Top Stories

February 21, 2020

Policy/Climate Change

UK watchdog to scrutinise how companies and auditors calculate climate risk

Britain’s financial accounting watchdog, the Financial Reporting Council (FRC), plans to review how companies and auditors assess and report the impact of climate change on their businesses, as investors push for better disclosure of the risks. Climate change has surged to the top of the agenda for investors as policymakers demand companies step up efforts to drive the global transition to a low-carbon economy. Some money managers are concerned the information they are given by companies and the accounts signed off by auditors do not give a full picture of the risks, leaving them vulnerable to steep losses. In response, the FRC said its review will look into the extent to which British companies and auditors are responding to climate-related issues to ensure reporting requirements are met. The FRC said it would check company reports and accounts for their compliance with reporting requirements, and audits to see how auditors reflect climate risk, both in terms of the judgements they make and any related disclosures. (Reuters)


Germans divided over plans for Tesla electric car factory

German environmentalists, political leaders and local residents are in dispute over plans to build a Tesla electric car factory on the site of woodland outside Berlin. The economy minister, Peter Altmaier, said this week that the delays caused from disagreement could threaten the go-ahead of the so-called ‘Gigafactory’, which is expected to employ up to 12,000 workers making 50,000 electric cars a year. The environmental group Grüne Liga said the US company was being given “preferential treatment” and should not be allowed to start felling trees until it had been granted full building permission. Grünheide residents are divided over the issue. At a pro-Tesla demonstration, locals said they were proud that an industry promoting a low-carbon future wanted to make its home in Grünheide. However, campaigners are concerned about chemical pollution and water use in a region that has suffered for decades from low rainfall. (The Guardian)

Human Rights

Delta Air Lines, Aldi, HSBC lead way in Stop Slavery Award

U.S. carrier Delta Air Lines and British retail bank HSBC UK have been named as major winners of a global anti-slavery award for their efforts in addressing the processes and impacts of slavery. Delta Air Lines won the Stop Slavery campaign award for training flight attendants to spot trafficking and HSBC won the innovation award for providing bank accounts to slavery survivors. Supermarket Aldi UK were also recognised for cleaning up a high-risk supply chain and requiring suppliers and other partners to be trained in slavery awareness and laws. Modern slavery is increasingly dominating headlines worldwide as businesses find themselves under increasing pressure from both governments and consumers to disclose what actions they are taking to ensure their supply chains are free from slavery. Speaking on a panel at the awards ceremony, expert Sara Thornton said companies should not just think about “compliance and risk” alone but consider the positives of tackling abuses to as a human rights issue. (Thomson Reuters Foundation)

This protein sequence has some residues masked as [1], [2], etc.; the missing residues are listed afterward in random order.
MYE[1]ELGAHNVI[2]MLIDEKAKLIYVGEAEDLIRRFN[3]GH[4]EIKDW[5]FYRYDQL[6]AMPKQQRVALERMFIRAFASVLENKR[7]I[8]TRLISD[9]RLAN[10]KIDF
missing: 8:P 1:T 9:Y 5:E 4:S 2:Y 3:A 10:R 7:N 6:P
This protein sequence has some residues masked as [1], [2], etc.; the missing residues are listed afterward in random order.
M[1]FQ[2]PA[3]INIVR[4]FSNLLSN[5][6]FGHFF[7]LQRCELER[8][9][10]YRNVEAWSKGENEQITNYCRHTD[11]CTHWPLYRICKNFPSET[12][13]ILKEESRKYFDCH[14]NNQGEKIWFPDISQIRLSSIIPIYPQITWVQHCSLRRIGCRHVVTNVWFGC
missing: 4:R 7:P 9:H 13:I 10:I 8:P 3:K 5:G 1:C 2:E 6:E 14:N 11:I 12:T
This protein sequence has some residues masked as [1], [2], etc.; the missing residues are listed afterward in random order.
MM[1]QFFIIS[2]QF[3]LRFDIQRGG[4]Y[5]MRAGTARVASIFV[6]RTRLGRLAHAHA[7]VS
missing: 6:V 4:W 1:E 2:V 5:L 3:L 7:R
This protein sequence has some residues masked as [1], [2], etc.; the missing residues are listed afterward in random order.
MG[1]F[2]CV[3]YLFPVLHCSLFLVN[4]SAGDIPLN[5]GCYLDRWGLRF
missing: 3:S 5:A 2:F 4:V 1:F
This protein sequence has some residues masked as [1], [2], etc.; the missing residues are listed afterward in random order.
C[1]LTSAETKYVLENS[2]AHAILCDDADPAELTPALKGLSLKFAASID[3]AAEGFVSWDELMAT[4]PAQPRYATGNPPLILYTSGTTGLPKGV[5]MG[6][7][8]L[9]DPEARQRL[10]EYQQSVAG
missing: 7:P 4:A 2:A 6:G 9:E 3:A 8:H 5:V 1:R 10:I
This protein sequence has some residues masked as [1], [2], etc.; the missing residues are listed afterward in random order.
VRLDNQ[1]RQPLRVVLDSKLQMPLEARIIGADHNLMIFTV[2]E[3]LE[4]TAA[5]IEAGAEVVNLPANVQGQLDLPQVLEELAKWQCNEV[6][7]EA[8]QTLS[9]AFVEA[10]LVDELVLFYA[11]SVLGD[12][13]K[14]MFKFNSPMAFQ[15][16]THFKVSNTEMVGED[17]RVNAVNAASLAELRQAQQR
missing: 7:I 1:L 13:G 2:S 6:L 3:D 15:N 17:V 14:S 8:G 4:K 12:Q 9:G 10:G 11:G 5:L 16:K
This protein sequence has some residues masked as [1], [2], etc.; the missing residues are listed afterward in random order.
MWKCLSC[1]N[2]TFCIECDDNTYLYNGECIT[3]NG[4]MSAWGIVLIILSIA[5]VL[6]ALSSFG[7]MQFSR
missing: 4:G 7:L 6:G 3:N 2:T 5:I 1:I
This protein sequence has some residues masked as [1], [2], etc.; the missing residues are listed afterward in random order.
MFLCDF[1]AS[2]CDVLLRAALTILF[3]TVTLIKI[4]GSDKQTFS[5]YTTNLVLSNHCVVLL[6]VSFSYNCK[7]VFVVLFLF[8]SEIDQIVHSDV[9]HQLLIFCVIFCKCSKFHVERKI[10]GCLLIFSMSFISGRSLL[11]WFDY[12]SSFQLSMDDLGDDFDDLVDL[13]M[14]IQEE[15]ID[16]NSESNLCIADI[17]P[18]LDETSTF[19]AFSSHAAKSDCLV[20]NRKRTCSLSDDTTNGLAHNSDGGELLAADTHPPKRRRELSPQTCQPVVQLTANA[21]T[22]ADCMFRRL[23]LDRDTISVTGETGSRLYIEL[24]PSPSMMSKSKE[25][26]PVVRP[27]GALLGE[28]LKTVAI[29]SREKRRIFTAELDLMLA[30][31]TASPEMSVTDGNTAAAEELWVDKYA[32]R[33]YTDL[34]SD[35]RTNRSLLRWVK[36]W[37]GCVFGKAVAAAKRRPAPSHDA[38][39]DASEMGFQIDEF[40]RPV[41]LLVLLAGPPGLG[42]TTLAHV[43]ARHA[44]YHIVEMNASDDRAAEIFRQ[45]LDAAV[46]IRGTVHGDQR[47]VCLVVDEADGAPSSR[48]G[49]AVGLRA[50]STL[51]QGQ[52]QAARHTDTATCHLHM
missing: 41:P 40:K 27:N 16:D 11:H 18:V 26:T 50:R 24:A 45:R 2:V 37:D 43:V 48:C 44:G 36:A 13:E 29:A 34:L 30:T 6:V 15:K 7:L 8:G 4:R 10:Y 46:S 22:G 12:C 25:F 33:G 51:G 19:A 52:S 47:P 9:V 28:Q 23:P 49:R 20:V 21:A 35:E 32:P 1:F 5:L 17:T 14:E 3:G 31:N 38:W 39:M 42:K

UK Government to extend dormant accounts scheme to insurance

A scheme by the UK Government that gives the proceeds from dormant bank accounts to good causes could raise a further £2 billion under plans to expand it to unclaimed insurance payouts and share sales. Since 2011, the UK’s 30 biggest banks and building societies have been voluntarily transferring money left in dormant bank accounts to the scheme. So far more than £600 million has been redistributed to charities helping young people get into work and housing and others tackling financial exclusion. Now the government is consulting on its proposal to expand the scheme to include dormant insurance policy payouts and unclaimed proceeds of sales of assets such as shares or unit trusts, which could lie in stockbroker or investment accounts. The independent Commission on Dormant Assets has estimated that there is up to £2 billion sitting unclaimed under those categories that could similarly used by the charitable sector. (The Guardian)


Every country on Earth failing to provide world fit for children, landmark report warns

Every country in the world is failing to protect children’s health, their environment and their futures, a landmark report has found. The report, by the World Health Organisation (WHO), the United Nations Children’s Fund (Unicef) and the Lancet Commission, ranked 180 countries on the conditions they provide for a child to “thrive and survive”. Based on a commission of more than 40 child and adolescent health experts from around the world, the report said every child on Earth is now “under immediate threat from ecological degradation, climate change and exploitative marketing practices that push heavily processed fast food, sugary drinks, alcohol and tobacco at children”. While wealthier countries generally have better child health and development outcomes, it is they in particular who “threaten the future of all children through carbon pollution, on course to cause runaway climate change and environmental disaster”. The report urged governments to “harness coalitions across sectors to overcome ecological and commercial pressures”. (The Independent)


Image source: high-rise building by Joao Barbosa on Unsplash.